Procedure for FM License Transfer

F. Peter Franck, Attorney @ Law
Intellectual Property, Cultural and Constitutional Rights

1610 Tiburon Boulevard, Tiburon, CA 94920
415.381.9960; fax 415.381.9963; email

August 6, 1999

Michael Wagner
Supervisory Attorney
Federal Communications Commission
445 12th Street, S.W.
Washington D.C.  20554

RE: Procedure for FM License Transfer

Dear Michael Wagner:
Thanks very much for taking the time to speak with me this week with respect to current FCC procedures for FM broadcast license transfers.  I would like to summarize here my understanding of the situation, to make sure that I have it correctly.  (This summary also reflects some of my prior conversation with Bruce, who gave me some information I did not need to have you repeat in our conversation.)

As I understand it, a broadcast license is considered to be just that, a license and not property.  Therefore, any transfer of a license must be approved by the Commission.  The Commission must find that a transfer is in the public interest, convenience and necessity.  However, Bruce did point out, that the Commission rarely disapproves a transfer, and that in the line of cases in which listener groups objected to sales involving change of format (usually classical to pop)  the courts have held that the Commission had broad discretion with respect to such transfers, and refused to overturn a Commission approval of contested license transfer.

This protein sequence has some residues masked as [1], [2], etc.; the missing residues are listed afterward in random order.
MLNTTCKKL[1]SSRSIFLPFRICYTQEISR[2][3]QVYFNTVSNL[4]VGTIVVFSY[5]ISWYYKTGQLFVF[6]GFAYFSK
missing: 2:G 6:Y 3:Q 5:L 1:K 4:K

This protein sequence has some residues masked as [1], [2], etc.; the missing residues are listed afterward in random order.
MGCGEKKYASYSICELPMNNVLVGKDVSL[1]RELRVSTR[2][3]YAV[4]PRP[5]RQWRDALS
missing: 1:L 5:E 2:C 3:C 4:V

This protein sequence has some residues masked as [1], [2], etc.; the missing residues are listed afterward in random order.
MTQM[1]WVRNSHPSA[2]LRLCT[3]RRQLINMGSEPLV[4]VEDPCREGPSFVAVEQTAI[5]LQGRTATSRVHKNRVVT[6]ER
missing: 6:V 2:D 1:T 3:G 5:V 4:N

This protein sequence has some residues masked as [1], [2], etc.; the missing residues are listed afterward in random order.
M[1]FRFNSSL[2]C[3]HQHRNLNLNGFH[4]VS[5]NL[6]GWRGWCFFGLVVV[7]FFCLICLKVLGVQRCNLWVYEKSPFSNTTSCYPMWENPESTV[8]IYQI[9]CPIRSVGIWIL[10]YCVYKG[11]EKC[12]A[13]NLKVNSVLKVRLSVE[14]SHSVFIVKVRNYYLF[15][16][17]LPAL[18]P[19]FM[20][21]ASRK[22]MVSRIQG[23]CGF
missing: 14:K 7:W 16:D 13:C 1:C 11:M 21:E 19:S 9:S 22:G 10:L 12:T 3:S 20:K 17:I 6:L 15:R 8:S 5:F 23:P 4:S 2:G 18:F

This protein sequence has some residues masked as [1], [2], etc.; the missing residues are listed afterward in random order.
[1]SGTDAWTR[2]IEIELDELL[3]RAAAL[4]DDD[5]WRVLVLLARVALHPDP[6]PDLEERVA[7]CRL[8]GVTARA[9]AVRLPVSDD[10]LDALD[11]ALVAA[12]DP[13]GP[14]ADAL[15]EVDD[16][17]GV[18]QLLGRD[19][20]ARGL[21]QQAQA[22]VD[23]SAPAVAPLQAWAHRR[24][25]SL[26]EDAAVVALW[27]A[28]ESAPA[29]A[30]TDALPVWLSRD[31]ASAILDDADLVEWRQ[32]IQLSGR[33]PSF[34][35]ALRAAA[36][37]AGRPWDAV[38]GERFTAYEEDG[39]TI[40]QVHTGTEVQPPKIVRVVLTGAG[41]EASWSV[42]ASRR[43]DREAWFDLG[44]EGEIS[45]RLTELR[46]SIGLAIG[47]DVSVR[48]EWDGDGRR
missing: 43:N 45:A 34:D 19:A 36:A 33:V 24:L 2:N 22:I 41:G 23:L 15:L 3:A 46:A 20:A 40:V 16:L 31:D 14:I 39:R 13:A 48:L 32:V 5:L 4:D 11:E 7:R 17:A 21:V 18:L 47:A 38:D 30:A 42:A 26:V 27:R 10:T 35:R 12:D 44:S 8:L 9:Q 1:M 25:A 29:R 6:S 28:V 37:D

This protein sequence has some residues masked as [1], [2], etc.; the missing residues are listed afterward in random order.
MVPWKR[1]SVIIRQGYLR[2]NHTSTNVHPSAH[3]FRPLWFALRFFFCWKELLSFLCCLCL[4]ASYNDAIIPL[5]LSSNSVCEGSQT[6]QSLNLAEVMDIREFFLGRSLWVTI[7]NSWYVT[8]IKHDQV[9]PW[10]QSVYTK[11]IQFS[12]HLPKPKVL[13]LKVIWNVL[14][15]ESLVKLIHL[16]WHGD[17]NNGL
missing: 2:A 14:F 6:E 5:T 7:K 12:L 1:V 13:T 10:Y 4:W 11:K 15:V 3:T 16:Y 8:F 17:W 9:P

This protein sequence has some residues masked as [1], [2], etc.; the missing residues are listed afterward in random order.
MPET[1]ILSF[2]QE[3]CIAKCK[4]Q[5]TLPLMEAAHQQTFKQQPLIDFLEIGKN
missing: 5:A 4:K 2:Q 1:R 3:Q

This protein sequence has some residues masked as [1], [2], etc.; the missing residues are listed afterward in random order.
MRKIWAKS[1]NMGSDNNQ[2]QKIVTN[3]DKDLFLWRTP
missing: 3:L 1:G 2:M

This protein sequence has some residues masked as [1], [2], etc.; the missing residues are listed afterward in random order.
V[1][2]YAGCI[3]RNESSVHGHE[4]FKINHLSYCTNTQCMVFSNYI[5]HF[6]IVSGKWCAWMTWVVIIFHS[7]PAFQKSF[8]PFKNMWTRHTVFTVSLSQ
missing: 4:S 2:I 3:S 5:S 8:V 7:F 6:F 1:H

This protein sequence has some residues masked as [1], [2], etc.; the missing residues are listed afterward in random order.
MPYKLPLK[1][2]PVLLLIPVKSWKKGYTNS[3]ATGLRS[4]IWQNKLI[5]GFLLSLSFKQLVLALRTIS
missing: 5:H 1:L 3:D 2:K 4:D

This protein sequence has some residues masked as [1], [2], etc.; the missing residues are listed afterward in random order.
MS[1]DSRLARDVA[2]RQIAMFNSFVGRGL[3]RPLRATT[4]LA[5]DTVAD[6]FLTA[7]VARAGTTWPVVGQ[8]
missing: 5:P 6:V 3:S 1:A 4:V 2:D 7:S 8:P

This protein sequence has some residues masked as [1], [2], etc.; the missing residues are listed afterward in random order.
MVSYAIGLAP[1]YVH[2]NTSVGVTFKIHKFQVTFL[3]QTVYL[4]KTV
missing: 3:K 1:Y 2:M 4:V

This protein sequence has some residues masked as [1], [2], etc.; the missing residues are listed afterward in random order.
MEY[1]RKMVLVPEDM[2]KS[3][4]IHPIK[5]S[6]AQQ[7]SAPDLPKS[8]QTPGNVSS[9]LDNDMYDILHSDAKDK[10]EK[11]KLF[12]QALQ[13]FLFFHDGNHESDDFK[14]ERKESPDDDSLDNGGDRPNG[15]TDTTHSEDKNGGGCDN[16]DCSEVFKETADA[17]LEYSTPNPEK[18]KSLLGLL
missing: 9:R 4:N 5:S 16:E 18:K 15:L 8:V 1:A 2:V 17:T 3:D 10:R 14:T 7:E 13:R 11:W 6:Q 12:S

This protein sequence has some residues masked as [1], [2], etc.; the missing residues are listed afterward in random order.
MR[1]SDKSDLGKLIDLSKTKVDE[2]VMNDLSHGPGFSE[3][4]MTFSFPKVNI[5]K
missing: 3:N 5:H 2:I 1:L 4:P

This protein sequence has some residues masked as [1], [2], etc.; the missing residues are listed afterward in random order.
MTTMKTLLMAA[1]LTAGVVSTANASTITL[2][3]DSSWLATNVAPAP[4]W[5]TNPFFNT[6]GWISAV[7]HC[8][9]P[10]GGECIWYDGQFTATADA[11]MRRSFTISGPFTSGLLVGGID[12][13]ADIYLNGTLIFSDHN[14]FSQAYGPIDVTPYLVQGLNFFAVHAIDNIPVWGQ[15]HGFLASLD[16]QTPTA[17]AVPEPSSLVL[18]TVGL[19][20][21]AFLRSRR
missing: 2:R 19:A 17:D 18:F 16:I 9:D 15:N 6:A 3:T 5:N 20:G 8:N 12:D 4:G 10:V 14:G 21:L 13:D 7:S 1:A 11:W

You said that if an organization wants to sell or otherwise transfer a license to another entity they must file an Application to do so with the Commission.  The Commission will issue a Notice of such Application in your Daily Releases (which can be viewed daily on your web page)  and, in addition, the Applicant must publish notice of the application twice a week for two weeks in a newspaper of general legal circulation in the signal area of the station in question.  In addition, the station must broadcast, during the second week after filing the Application a notice about the proposed transfer, at least once a day for four days and those broadcasts must be between seven and nine a.m. or four and six p.m.  You indicated that all this  is codified at 47 Code of Federal Regulations 73.3580.

I understand that after the Application is filed, parties wishing to oppose a transfer have 30 days in which to file a formal Petition to Deny which must be served on both parties by mail.  I also understand that informal objection may be received at any time.  You and Bruce both indicated that the FCC’s action on a Petition to Deny is normally done on written briefs and that a hearing will be held only if there are substantial questions of fact in dispute.  You indicated that normally such hearings are held before an FCC Administrative Law Judge in Washington D.C., but that in at least one fairly recent case a hearing was held in the community of the station’s license.

In my discussion with Bruce, I also raised the question of whether the value of the broadcast license could be used as security for a loan, i.e. whether a licensee could borrow against the value of the frequency.  Bruce told me that this can not be done, in that the license is considered to belong to the public interest and not to the particular broadcast entity holding it.  Apparently, bankers frequently call with this question and are uniformly told that the value of the license cannot be pledged as security against a loan.

Michael, I want to thank you very much for your information and time.
Very truly yours,

Peter Franck

Peter Franck

Cc: Parties concerned with the Pacifica Foundation Licenses

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